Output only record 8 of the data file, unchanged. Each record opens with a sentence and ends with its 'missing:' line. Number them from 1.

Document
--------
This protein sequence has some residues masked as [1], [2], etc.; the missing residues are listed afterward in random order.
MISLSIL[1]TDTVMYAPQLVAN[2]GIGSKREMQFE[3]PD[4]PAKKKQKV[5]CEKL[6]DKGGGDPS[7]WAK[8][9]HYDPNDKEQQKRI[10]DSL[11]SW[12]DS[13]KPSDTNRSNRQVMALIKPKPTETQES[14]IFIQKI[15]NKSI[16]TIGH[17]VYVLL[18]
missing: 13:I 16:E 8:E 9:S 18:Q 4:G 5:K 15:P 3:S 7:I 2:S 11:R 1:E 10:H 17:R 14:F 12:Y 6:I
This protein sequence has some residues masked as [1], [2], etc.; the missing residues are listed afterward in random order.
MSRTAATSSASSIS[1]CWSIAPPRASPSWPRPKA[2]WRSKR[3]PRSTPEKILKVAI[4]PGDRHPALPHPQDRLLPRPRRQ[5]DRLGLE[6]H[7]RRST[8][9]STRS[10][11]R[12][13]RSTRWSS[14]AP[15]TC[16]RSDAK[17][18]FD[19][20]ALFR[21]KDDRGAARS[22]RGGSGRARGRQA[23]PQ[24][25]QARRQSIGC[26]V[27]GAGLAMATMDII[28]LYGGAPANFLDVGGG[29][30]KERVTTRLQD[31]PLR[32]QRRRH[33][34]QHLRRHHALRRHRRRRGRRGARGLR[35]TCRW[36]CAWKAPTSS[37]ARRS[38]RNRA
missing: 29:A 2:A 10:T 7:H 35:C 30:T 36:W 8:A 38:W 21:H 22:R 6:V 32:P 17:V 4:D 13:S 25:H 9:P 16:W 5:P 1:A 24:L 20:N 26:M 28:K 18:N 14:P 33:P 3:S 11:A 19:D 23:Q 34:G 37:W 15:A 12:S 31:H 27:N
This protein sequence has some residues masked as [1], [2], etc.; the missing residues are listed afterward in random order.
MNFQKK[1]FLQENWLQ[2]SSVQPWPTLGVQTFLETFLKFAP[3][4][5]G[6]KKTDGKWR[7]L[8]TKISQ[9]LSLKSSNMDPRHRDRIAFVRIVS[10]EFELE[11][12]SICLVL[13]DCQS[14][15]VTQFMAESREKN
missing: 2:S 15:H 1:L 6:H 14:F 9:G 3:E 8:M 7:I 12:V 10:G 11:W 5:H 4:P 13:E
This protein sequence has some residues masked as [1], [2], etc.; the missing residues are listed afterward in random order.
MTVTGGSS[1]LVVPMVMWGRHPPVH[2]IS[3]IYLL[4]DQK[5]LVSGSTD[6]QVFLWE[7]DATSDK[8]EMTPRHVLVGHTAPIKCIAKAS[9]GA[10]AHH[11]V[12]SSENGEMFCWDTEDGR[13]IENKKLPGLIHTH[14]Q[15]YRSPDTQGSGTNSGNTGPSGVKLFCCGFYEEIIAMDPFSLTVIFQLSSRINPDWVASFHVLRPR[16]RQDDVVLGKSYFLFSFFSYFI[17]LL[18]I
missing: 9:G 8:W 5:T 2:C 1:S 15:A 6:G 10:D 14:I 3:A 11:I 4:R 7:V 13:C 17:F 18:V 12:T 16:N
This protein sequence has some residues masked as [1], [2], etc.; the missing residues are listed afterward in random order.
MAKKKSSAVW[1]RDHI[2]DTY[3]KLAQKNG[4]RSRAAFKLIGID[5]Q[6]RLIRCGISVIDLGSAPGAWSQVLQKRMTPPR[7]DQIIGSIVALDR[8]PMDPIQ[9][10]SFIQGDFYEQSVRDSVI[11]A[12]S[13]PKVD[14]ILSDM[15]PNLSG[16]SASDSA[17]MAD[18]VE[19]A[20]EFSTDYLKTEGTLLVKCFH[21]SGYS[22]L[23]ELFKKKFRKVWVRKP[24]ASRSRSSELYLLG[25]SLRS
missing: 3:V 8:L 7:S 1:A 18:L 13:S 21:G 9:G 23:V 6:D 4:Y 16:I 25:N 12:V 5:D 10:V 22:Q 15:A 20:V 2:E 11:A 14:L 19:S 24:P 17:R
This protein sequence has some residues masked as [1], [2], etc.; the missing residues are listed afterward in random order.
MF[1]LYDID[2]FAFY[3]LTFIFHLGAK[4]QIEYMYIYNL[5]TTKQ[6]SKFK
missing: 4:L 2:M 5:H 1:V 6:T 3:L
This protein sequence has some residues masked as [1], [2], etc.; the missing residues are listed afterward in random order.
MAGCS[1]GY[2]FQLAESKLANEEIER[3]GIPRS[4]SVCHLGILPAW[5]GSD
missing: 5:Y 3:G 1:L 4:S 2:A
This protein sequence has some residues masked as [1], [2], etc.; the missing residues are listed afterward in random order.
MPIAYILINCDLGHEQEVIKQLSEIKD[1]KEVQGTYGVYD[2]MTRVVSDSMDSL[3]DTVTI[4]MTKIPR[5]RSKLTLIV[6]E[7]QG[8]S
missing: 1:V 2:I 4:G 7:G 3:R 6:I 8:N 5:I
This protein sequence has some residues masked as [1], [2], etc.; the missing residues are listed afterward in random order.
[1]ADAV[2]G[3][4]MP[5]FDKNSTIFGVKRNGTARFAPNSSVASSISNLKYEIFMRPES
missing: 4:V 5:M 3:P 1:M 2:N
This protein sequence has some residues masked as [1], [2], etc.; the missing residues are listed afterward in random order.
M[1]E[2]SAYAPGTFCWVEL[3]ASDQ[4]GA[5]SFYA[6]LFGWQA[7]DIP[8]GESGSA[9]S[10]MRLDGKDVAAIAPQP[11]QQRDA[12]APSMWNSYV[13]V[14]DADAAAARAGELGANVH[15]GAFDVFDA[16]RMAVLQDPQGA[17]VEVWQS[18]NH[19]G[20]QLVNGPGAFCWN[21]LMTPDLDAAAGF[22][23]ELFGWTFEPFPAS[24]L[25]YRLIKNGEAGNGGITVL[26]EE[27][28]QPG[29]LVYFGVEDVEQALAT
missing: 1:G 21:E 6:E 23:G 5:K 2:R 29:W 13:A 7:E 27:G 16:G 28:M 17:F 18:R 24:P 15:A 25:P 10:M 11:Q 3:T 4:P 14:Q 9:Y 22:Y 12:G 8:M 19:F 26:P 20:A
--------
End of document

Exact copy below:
This protein sequence has some residues masked as [1], [2], etc.; the missing residues are listed afterward in random order.
MPIAYILINCDLGHEQEVIKQLSEIKD[1]KEVQGTYGVYD[2]MTRVVSDSMDSL[3]DTVTI[4]MTKIPR[5]RSKLTLIV[6]E[7]QG[8]S
missing: 1:V 2:I 4:G 7:G 3:R 6:I 8:N 5:I